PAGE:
Recently, Yuanyuan Yang, Peng Jin, Dr. Xingcai Zhang, and Prof. Qizhen Du etc published an international peer review research paper on the study of the Antitumor Activity of Tea Polyphenol Epigallocatechin Gallate (EGCG) Nanocomplexes (New Epigallocatechin Gallate (EGCG) Nanocomplexes Co-Assembled with 3-Mercapto-1-Hexanol
and -Lactoglobulin for Improvement of Antitumor Activity. J. Biomed. Nanotechnol. 13, 805–814 (2017)). Below is a brief introduction of the interesting research paper.
“Historically, herbal medicine has formed the basis of folk remedies for various ailments. Research on biological activities of herbal functional components has become especially attractive in recent years. Green tea (Camellia sinensis ) is one of the most widely consumed beverages and has well-known health benefits against multiple conditions including oxidative stress,1 atherosclerosis, cancer,2 cardiovascular disease3 and other medical needs. These healing properties are attributable to its abundant polyphenolic catechins. These include epigallocatechin-3-gallate (EGCG), a major polyphenolic component of green tea, with anti-proliferative and chemopreventive effects in several cancers and cardiovascular diseases.4 5 EGCG was also reported to have powerful antioxidant, antibacterial, anti-inflammatory, anti-tumor and anti-atherosclerosis effects,6 and potential therapeutic value for various nervous system diseases.7 Because, it selectively inhibited tumor cells and induced apoptosis without damaging normal cells,8 and more promising than other anti-cancer drugs.9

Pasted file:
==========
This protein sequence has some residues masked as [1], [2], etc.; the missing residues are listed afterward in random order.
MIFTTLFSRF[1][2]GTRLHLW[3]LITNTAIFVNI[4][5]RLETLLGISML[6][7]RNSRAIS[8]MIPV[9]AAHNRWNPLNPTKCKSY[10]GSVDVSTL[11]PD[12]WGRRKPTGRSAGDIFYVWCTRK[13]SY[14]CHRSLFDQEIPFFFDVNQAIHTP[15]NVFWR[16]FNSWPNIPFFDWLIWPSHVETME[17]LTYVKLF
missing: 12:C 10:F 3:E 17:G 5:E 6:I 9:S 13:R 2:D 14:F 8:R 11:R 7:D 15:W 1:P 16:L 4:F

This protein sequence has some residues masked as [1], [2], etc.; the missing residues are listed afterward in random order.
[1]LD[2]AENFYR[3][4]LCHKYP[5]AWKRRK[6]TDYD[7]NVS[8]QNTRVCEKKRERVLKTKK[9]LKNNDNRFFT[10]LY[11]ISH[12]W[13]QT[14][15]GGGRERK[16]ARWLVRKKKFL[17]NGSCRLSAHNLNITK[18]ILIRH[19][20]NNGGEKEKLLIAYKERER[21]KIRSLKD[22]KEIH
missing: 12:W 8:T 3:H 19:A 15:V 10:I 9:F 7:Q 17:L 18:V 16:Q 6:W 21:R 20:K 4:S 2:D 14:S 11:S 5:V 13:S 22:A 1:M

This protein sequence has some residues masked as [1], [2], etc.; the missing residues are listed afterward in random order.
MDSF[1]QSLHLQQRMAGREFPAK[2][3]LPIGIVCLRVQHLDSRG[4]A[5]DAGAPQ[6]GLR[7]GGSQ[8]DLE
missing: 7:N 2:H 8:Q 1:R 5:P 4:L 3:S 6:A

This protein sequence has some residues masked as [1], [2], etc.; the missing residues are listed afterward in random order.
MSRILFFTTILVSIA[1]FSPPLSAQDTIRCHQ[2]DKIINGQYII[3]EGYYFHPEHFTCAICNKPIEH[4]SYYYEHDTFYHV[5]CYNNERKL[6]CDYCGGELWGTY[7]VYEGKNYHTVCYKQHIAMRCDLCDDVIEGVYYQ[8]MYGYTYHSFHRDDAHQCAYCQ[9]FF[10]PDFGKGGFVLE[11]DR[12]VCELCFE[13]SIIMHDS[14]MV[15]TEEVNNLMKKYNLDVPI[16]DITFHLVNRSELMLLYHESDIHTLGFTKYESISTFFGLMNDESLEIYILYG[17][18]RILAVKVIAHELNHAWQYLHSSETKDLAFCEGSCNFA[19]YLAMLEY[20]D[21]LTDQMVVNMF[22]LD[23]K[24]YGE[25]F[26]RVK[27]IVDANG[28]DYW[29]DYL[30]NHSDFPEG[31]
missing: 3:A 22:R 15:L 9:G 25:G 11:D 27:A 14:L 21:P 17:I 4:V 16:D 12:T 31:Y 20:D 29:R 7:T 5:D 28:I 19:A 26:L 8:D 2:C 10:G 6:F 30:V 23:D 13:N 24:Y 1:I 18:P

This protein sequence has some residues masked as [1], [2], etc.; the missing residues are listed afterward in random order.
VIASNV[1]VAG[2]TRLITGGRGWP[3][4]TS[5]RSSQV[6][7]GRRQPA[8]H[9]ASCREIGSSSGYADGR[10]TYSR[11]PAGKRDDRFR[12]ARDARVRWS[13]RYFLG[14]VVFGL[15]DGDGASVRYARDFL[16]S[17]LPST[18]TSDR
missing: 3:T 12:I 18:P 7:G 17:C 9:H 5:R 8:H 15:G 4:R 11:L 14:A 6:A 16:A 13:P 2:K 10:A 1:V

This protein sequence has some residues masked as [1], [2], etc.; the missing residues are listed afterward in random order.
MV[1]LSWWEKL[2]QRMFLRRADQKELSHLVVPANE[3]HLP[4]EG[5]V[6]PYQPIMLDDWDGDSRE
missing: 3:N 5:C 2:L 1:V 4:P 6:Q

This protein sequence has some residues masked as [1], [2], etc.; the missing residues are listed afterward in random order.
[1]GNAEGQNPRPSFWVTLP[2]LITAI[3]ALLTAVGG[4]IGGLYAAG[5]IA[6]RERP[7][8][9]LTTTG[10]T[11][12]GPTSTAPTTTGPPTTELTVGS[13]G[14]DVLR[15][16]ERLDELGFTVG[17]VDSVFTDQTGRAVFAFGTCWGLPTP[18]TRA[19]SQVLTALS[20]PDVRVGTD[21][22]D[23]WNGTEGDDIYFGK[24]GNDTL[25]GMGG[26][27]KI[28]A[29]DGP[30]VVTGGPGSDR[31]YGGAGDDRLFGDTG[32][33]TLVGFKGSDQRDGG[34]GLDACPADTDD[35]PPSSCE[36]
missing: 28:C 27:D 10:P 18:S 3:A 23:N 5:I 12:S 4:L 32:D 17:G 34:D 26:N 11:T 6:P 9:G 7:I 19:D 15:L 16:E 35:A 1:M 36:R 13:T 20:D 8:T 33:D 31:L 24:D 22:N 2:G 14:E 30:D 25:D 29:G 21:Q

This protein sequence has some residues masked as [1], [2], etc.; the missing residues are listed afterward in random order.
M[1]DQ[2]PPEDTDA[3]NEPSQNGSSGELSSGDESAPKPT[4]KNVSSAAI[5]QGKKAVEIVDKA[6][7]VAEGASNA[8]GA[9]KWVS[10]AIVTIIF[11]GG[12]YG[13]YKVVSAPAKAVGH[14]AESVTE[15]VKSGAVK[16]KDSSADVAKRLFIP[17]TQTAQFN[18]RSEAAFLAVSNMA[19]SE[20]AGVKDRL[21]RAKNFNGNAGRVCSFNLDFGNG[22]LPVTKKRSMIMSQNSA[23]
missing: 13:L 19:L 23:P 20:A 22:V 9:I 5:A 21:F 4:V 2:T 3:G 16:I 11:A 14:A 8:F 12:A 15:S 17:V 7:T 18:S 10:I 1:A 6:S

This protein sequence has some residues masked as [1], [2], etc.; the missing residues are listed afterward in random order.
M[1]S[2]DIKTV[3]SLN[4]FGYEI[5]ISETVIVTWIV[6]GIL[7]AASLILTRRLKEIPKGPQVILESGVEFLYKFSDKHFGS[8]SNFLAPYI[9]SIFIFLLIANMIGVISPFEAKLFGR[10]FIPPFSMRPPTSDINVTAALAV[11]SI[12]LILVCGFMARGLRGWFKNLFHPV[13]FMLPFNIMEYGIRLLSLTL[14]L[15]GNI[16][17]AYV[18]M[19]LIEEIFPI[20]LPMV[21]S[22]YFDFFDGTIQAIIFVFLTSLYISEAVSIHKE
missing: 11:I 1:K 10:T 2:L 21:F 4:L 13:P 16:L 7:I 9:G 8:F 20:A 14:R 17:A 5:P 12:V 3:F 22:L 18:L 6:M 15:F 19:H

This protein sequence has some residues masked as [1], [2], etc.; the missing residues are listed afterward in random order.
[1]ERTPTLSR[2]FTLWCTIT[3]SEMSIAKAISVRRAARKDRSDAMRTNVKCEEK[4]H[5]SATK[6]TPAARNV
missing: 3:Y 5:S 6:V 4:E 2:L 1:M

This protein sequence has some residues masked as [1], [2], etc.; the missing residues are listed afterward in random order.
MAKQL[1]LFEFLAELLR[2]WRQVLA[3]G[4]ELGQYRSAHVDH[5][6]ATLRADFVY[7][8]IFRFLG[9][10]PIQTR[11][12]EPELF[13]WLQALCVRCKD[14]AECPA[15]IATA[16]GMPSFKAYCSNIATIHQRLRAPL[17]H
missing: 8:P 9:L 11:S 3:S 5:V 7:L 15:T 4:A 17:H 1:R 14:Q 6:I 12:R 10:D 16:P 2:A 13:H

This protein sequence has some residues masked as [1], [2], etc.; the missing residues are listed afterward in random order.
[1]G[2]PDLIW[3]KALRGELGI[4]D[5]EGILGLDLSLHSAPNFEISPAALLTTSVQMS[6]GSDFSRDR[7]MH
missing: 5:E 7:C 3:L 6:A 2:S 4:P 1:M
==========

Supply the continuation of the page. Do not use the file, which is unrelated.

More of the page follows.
(-)-Epigallocatechin-3-gallate (EGCG), as the major catechin in green tea, is a potent antioxidant with numerous reported health benefits such as anti-proliferative and pro-apoptotic effects. Nanovehicles for EGCG delivery can effectively improve its antioxidant capacity, absorbability and bioavailability in vivo. We used thermally modified -lactoglobulin (-Lg), 3-mercapto-1-hexanol (3MH) and EGCG to form stable co-assembled nanocomplexes (ME-NPs) with greater stability, sustained release and anticancer effects in vitro and in vivo than free EGCG. ME-NPs inhibited A375, Hep G2 and TE-1 tumor cell proliferation with 65.90%, 60.44% and 32.88% greater activity, respectively, than EGCG. ME-NPs with100 mg EGCG/kg (3MH/EGCG/-LG = 4:32:1) were not toxic to mice and inhibited implanted human melanoma A375 cell tumor growth by 57.78%, twice as effective as EGCG alone. Thus, ME-NPs have greater stability and anti tumor activity than EGCG, with potential value for anticancer therapy.”